The level of air pollution in Beijing exceeds by 468% the maximum limit of 50 micrograms of PM 2.5 that qualifies the air as “good” quality, forcing the suspension of factories and outdoor school work. 

The U.S. Embassy in Beijing reported that pollution in urban areas reached up to 234 micrograms per cubic meter, which means that the air is very unhealthy, according to the New York Post of Nov. 5. 

Similarly, the agencies in charge of the Chinese capital issued their first intense pollution alert for the autumn and winter on Nov. 4, which imposed limits on factories and other outdoor activities. 

In this context, the Ministry of Environment of the Chinese Communist regime announced a general anti-pollution campaign to be carried out in some 64 smog-prone cities in the country’s industrialized north during winter 2021-22.

Air pollution released on Chinese territory in 2019 exceeded 27% of total global emissions, more than double those generated by the United States, according to a report by consulting firm Rhodium Group, released in May. 

Moreover, the same consultancy projected that pollution emitted by activities on Chinese territory increased during 2020, a year characterized by the pandemic.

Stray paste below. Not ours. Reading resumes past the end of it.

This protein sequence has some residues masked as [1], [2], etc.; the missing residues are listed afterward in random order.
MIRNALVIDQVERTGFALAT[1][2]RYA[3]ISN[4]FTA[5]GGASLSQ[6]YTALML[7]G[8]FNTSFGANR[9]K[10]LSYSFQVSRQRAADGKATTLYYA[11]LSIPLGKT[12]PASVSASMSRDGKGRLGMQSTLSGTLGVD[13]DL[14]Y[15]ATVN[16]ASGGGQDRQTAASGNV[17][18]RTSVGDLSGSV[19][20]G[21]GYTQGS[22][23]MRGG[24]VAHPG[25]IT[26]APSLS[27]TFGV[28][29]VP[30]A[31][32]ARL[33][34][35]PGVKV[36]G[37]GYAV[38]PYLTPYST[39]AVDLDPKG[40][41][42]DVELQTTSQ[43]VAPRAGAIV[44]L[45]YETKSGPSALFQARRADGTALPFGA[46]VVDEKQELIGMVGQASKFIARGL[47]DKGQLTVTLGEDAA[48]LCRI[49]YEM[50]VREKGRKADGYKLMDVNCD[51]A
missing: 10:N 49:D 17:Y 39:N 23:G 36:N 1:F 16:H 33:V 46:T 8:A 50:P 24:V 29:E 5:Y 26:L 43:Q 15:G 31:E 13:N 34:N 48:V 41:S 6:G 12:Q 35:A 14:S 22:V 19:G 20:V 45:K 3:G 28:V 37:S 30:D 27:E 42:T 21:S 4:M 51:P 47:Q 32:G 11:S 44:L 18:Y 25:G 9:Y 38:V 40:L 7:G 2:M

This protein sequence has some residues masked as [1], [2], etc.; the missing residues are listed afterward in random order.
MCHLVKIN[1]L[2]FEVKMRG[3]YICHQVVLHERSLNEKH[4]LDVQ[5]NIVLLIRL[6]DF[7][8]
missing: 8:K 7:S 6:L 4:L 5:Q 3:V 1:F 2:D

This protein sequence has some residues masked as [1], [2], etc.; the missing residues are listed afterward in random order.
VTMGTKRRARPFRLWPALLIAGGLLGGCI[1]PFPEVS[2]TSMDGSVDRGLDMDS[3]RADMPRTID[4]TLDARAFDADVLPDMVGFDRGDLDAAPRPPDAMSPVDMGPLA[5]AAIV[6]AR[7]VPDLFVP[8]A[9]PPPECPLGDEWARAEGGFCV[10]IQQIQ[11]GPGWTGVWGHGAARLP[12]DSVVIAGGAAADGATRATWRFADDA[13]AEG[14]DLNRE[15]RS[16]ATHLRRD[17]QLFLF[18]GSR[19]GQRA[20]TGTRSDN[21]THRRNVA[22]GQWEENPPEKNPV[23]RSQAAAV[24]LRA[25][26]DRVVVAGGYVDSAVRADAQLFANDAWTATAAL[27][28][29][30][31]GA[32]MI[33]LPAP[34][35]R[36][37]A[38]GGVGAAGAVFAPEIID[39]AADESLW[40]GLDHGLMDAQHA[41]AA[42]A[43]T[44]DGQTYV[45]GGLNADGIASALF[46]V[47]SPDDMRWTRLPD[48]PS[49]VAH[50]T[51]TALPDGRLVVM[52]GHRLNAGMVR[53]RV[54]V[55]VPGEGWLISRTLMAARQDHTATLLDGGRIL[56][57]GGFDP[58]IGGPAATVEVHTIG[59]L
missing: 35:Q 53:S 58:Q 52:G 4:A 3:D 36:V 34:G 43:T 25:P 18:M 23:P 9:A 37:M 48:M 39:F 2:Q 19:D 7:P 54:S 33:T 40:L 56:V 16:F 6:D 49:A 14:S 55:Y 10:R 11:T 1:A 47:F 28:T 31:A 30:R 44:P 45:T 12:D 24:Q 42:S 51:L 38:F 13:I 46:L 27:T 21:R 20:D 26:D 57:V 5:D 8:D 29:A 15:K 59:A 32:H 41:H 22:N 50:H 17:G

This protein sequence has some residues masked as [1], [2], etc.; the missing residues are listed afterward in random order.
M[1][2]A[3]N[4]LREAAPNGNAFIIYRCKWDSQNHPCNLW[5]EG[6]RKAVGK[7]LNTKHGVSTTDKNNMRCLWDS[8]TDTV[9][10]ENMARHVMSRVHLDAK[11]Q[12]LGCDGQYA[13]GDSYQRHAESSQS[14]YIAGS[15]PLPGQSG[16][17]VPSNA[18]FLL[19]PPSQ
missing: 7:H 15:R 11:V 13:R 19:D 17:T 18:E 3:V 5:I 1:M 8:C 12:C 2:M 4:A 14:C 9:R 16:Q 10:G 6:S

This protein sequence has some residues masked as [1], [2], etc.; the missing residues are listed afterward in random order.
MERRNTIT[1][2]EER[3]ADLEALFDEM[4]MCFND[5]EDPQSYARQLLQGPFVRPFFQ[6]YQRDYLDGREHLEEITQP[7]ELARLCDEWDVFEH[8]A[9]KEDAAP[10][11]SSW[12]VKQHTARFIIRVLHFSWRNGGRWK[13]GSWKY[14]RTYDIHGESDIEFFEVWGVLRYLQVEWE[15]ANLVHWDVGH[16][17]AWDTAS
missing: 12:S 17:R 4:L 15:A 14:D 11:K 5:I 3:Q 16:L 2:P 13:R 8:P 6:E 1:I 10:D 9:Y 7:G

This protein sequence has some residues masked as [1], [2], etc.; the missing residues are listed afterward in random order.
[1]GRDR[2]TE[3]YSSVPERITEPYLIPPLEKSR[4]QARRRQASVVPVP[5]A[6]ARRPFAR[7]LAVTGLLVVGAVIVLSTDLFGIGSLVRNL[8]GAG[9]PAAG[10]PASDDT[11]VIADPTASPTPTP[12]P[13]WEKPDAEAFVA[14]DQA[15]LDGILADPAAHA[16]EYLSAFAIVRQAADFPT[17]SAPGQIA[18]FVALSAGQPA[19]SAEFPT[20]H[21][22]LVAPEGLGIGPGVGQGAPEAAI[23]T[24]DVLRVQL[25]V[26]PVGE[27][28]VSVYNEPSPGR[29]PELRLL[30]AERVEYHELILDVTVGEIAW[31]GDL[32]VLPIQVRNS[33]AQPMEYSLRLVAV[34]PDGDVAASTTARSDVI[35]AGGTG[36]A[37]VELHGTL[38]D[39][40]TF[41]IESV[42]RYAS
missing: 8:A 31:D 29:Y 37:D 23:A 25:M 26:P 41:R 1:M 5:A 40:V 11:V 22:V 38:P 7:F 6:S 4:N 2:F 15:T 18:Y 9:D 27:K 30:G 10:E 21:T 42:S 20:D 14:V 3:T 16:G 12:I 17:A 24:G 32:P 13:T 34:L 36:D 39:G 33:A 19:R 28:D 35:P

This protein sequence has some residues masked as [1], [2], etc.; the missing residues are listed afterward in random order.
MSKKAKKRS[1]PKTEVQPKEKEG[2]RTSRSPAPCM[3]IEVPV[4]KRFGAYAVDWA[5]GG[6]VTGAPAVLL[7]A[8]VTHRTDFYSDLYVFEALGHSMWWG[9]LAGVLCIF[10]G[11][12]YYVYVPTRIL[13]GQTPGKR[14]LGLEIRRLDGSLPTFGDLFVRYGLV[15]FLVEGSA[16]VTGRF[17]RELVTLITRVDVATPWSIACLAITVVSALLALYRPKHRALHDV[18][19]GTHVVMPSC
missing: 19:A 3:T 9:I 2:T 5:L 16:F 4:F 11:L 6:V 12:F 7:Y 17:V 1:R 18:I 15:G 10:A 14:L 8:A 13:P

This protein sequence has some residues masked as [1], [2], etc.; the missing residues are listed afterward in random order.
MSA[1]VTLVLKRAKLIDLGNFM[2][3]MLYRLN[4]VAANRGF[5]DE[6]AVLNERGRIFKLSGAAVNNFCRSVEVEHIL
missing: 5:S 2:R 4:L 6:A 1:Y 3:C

“While global data for the late 2020s are not yet available, we expect China’s per capita emissions to exceed the OECD average in 2020, as China’s net GHG emissions grew by about 1.7%, while emissions from almost all other nations declined sharply in the wake of the COVID-19 pandemic,” the report says. 

These projections could be reflected in the new record of greenhouse gas concentrations in the atmosphere, confirmed by the World Meteorological Organization (WMO) for the same year. 

Nevertheless, the Chinese Communist Party (CCP) continues to promote the creation of coal-fired power plants, despite the supposed commitments made in the Paris Agreement, to make up for the large energy deficit that burdens it. 

Beijing is currently building and reactivating plants to produce coal-based electricity, equivalent to the entire capacity of the European Union, according to a 2019 report presented by the Endcoal.org portal.

In addition to the uncontrolled pollution coming from industrialization, there are periodic sandstorms, which worsen the pollution of the air breathed in the Chinese territory. 

In March, the correspondent of CBC, Canada, Saša Petricic, highlighted in one of his tweets that the sand that covered Beijing exceeded the maximum levels of environmental pollution that are usually suffocating. 

“After a week of lung-choking industrial pollution in Beijing, China’s capital wakes up to a gritty, orange mess: a sandstorm blown in from the Mongolian desert that sends air pollution levels off the charts – well beyond the 999 maximum on scales. Not unheard of, but rare,” he wrote from the Twitter account @sasapetricic. 

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